Over the past century, the rise of mass production and the use of machinery in manufacture has led to a reduction in the number of people pursuing careers in skilled traditional manufacturing.
The low cost of mass produced items has meant that the demand for more expensive, hand-crafted goods dropped and thus there has been even less demand for skilled crafters. However, in the more recent decades, consumers seem to be more invested in the quality of and ethos behind the products they buy. Thus, for many people, mass produced products from China have begun to lose their appeal, regardless of how little they cost.
An example of this can be seen if we compare two specific titanium bike frames. The first, LSL titanium bike frames, can set you back around £380 and are decent quality items from China. The second, a titanium bike frame and forks made by Jeff Jones, costs around £3700. The massive difference in price stems partially from the fact that Jeff makes his frames himself, painstakingly, while LSL are a large producer. However, the quality gap between the frames is not as wide as the price difference. What you are paying for is a unique piece, hand crafted and specially designed by a person who loves their craft. You are paying for an experience, for the enjoyment and the love behind the product.
On the other hand, not everyone can afford to pay such premium prices when the alternatives are so much cheaper. As such, it can be a status symbol in some circles, to have traditionally manufactured products that are clearly so. The resurgence in demand for Brook’s saddles is indicative of this. After being taken over by Selle Royal of Italy, the company has had a second coming, pushing their production to return to its roots by taking place almost entirely in Birmingham. Experienced manufacturers complete each saddle to a beautiful finish, with a distinct and recognisable branding that has a known legacy that to many symbolises quality. Brook’s saddles usually cost a minimum of £70, with many being well over £200. For just a saddle, this can seem a very high price, but these saddles are built to last and to many cyclists they are a reliable and lifelong companion. 
So what is the issue? Is this just a case of what people are willing to pay for? Partially, but a key problem with skilled traditional manufacturing is training people to do it, and do it well. To solve this problem, many companies offer apprenticeships. Apprenticeships involve people who are paid to work and learn the key skills they need to pursue a career in the industry they are apprenticing in.
The idea sounds like an ideal scenario; get paid, get free training, become qualified to have a skilled, well paying job at the end. The reality is that this is rarely what occurs. Firstly, the pay for those under 19 or those in the first year of their apprenticeship is only £3.40 an hour, less than the minimum wage for anyone under 18 in a regular job. After the first year, or after the person turns 19, this increases to the minimum wage for the person’s age. Thus if a school leaver, say, at age 16 would only be paid £3.40 in an apprenticeship while any person they know would be getting paid at least £4. This 60p difference per hour can add up if these people work full time, and thus there is a huge incentive to leave an apprenticeship for a better paying job.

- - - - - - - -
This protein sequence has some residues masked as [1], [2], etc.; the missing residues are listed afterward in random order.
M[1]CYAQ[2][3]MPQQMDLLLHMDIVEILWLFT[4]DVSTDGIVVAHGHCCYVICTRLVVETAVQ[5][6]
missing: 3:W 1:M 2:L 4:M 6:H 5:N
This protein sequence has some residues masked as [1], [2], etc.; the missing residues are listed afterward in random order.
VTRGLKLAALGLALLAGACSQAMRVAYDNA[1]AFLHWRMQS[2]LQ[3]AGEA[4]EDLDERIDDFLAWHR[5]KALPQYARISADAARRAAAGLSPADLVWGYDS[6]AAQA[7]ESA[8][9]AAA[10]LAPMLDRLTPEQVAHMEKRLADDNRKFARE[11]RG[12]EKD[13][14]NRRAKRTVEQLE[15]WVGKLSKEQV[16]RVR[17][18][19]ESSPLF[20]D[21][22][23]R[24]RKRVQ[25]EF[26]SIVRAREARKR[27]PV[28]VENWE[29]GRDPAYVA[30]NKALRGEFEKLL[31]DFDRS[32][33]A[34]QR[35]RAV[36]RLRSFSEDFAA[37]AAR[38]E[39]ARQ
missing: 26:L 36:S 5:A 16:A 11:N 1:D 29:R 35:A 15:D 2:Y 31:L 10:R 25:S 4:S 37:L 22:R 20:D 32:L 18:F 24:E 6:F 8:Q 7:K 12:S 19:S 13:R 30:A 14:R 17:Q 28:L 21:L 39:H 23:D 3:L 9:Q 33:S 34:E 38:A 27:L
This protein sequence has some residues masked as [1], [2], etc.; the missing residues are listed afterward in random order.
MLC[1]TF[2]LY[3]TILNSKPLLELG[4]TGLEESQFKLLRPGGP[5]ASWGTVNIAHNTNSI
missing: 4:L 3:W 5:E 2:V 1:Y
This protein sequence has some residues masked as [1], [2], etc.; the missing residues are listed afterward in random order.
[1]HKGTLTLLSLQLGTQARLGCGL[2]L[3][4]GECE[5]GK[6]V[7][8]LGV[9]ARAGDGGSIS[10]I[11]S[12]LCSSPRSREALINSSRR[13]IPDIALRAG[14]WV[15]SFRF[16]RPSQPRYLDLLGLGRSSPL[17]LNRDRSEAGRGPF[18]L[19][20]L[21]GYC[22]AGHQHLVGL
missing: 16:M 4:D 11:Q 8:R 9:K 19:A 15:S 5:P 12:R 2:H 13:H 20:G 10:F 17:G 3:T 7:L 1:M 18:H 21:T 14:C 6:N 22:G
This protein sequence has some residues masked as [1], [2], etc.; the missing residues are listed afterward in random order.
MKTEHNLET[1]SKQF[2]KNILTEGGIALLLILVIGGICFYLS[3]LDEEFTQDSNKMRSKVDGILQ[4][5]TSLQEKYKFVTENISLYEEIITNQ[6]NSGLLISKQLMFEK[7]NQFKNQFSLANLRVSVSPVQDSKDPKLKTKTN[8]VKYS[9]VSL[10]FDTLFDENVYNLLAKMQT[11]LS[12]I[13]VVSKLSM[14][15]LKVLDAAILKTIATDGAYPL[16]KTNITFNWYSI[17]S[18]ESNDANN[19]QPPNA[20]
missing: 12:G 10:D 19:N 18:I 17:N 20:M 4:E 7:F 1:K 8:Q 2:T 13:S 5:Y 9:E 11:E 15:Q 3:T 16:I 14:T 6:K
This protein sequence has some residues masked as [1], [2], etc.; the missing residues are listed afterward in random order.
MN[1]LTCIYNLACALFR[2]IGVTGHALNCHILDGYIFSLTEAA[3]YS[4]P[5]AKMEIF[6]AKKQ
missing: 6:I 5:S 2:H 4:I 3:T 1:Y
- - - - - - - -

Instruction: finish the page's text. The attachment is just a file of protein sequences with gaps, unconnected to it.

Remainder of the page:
“One-in-five apprenticeships lasts for less than six months; and, according to the government’s own research, one-in-five apprentices report receiving neither on nor off the job training as part of their apprenticeship. And a shocking 29 per cent receive less pay than they are legally entitled to.” 
Furthermore, after an apprenticeship ends, the idea is that the apprentice is now fully qualified and ready to work for their host company. However, many apprentices are let go once their apprenticeship is over, as the employer would then be expected to pay them more. Using apprentices as just cheap labour, and providing them with far less than the promised training is a problem that occurs. Clearly, some companies really are supporting and training people to gain new skills, but many are using these people to get around paying the minimum wage.
Money is not the only issue with apprenticeships. How they are viewed and how they stack up to a degree are huge factors. People who have attended university are often treated better than those who have completed apprenticeships, and graduates can often climb to higher end positions in the company than former apprentices. Putting degrees on a pedestal is not only unhelpful, it is actively detrimental to anyone not attending university. Apprenticeships should be on par with a degree, but public opinion shows them in a bad light, which can be another reason why people might not want to pursue an apprenticeship.
So, what does all of this mean for the future of skilled traditional manufacturing? While the problems with apprenticeships are pervasive, the issue is not an invisible one, and it is one that can be remedied. By having better legislation, improving public opinion of apprenticeships and establishing them as something not entirely separate from university degrees, truly ‘earning while you learn’ will not be an idyllic fantasy. The United Kingdom has a strong history in traditional manufacturing, and to establish a new generation of skilled craftspeople can only bolster our economy and reduce unemployment in the years to come.